Democrats in Congress have called for the Senate impeachment trial, set to begin arguments this week, to include additional witnesses beyond those who testified in the House inquiry. Senate Republicans have so far declined the requests. No evidence has emerged to prove any wrongdoing by Democrats in Ukraine, but Giuliani said "I have those facts. I have those witnesses. I have documents, and I have recordings. And I would love to get them out in public." Summer Meza

11:44 a.m.

House Intelligence Committee Chair Adam Schiff (D-Calif.) on Sunday accused the National Security Agency of withholding key documents from Congress related to Ukraine that could be relevant in President Trump's impeachment trial.

Speaking to ABC News, Schiff said the NSA appears "to be succumbing to pressure from the administration," also saying "there are signs that the CIA may be on the same tragic course." Schiff said the documents could be important to the central allegation of Trump's impeachment: that he abused his power by withholding Ukraine military aid to push the country into announcing investigations of his political rivals.

The NSA and CIA have not commented on Schiff's allegations, reports NBC News.

Read more at NBC News and ABC News. Summer Meza

11:27 a.m.

Fox News' Chris Wallace pointed out Sen. Lindsey Graham's (R-S.C.) updated view on witnesses in a Senate impeachment trial, but Graham swore the situation is now different.

House Democrats say "evidence overwhelmingly establishes" Trump's guilt ahead of his Senate impeachment trial, set to begin arguments on Tuesday. But they want to call new witnesses to testify, including former National Security Adviser John Bolton and Lev Parnas, an associate of Rudy Giuliani. Senate Republicans have so far denied the request.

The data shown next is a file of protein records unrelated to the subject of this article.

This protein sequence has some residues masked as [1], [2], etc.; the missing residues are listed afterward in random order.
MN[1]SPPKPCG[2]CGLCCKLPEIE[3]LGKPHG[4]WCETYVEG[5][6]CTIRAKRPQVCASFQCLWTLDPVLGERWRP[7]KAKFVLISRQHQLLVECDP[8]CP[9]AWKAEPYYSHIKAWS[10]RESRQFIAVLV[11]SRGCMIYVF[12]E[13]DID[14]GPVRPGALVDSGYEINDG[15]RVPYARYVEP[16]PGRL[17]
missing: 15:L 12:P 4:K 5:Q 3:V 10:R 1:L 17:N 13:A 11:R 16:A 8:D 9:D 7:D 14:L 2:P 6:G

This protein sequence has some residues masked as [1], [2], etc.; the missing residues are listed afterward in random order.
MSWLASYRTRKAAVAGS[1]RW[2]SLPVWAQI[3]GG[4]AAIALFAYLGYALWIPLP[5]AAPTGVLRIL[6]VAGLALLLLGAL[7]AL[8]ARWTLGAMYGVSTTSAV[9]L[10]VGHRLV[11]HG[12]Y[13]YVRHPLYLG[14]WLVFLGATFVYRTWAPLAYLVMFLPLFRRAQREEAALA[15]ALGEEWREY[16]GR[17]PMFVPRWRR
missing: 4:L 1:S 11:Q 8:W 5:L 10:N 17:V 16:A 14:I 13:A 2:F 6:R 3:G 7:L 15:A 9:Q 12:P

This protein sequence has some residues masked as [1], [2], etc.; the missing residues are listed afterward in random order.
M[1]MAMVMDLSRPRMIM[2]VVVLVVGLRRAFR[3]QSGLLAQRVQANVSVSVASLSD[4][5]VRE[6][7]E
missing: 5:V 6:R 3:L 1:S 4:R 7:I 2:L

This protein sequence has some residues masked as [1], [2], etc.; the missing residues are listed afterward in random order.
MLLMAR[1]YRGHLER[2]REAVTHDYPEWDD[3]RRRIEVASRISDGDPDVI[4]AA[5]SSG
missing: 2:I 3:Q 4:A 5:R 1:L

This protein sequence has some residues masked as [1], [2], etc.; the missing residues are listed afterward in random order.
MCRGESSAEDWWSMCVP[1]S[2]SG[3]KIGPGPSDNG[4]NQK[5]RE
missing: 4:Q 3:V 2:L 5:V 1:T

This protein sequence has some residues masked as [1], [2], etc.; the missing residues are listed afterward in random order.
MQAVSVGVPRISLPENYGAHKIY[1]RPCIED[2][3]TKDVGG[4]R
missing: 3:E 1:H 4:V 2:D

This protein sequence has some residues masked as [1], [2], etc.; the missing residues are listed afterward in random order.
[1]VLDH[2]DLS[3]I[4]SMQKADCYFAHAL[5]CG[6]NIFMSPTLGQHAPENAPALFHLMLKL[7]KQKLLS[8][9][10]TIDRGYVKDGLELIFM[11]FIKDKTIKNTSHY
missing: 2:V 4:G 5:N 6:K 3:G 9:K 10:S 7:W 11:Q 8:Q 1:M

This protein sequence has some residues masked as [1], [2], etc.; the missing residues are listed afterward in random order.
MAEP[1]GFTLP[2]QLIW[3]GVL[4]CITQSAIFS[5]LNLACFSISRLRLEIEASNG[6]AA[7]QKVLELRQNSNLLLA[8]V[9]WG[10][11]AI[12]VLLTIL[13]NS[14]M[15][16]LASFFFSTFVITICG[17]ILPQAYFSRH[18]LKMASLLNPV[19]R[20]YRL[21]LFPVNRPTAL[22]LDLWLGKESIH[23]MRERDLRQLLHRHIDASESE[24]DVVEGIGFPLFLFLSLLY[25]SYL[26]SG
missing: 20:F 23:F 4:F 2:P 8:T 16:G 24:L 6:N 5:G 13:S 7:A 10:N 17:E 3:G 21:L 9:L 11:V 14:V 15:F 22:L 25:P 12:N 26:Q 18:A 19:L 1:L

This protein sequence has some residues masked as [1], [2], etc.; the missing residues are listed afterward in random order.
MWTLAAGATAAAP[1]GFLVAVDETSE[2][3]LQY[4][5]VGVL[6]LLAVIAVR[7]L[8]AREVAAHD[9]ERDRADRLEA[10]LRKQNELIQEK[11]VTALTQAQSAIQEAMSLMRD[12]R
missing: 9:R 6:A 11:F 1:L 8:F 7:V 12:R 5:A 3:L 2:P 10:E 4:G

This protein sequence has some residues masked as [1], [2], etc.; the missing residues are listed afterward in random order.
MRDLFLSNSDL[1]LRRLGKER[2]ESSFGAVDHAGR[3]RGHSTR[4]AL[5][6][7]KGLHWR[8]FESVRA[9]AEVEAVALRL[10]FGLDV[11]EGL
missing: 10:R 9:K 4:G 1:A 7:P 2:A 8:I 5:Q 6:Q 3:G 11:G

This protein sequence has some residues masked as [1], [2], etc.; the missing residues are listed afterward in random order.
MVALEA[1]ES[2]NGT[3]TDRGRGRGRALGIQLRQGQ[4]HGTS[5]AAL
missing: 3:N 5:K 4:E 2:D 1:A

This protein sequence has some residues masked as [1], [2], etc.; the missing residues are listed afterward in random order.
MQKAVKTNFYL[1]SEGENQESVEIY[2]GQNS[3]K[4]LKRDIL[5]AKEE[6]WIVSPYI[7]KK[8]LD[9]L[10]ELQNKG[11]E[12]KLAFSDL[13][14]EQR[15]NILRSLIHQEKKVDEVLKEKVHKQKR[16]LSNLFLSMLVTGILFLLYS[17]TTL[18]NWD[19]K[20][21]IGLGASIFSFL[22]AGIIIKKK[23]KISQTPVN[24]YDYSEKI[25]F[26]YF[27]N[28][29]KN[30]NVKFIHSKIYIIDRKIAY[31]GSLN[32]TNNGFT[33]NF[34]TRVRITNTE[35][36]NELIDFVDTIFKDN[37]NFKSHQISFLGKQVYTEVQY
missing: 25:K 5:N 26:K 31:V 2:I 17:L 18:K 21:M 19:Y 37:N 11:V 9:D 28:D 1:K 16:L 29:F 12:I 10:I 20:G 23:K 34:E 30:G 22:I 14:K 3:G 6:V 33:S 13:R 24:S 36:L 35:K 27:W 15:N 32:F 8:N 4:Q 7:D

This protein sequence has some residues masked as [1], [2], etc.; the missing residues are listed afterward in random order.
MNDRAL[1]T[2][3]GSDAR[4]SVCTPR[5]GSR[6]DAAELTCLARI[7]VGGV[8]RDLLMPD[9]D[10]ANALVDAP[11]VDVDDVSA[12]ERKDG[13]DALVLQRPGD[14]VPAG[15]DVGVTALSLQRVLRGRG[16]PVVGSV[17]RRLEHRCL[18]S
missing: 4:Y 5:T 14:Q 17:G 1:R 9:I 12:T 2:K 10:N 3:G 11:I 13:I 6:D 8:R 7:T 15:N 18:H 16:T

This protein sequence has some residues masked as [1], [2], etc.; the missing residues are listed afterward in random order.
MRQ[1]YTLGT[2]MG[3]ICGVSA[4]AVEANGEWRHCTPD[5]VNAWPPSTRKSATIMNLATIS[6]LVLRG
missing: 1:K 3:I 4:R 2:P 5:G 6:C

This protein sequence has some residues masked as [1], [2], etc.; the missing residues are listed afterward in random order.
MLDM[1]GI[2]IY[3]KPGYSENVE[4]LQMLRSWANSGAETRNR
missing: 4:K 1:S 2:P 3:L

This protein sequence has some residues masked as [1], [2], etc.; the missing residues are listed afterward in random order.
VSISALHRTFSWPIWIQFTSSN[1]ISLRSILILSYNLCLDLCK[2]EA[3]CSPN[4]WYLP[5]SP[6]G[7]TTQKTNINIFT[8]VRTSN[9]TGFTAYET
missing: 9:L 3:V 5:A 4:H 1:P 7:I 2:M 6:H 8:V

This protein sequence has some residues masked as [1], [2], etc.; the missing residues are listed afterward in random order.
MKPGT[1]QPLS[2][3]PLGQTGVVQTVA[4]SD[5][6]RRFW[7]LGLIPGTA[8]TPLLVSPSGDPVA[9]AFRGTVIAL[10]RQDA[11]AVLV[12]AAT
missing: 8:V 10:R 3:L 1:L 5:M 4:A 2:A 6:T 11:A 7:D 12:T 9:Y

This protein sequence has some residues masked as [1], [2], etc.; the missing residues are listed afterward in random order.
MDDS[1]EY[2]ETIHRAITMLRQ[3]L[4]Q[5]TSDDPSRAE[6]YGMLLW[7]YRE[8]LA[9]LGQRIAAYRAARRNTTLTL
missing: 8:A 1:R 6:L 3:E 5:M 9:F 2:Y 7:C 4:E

Wallace said Graham's view that new witnesses should not appear "directly contradicts what you said as a Republican House impeachment manager in 1999 during the Clinton impeachment trial." At the time, Graham said "there may be some conflict that has to be resolved by presenting live witnesses. That's what happens every day in court and I think the Senate can stand that."

"Why were witnesses okay then, but they're over the line now?" asked Wallace.

Graham blamed the "railroad job" in the House, saying witnesses were available before the House voted to impeach Trump. "If they were that important, why didn't you call them in the House? Do you need them to make your case?" The Hill reports that in some cases, witnesses were not available or willing to testify until very recently. The White House also blocked several administration officials from appearing before the House. Summer Meza

10:10 a.m.

House Democrats filed a 111-page legal brief ahead of President Trump's impeachment trial, arguing he threatens national security.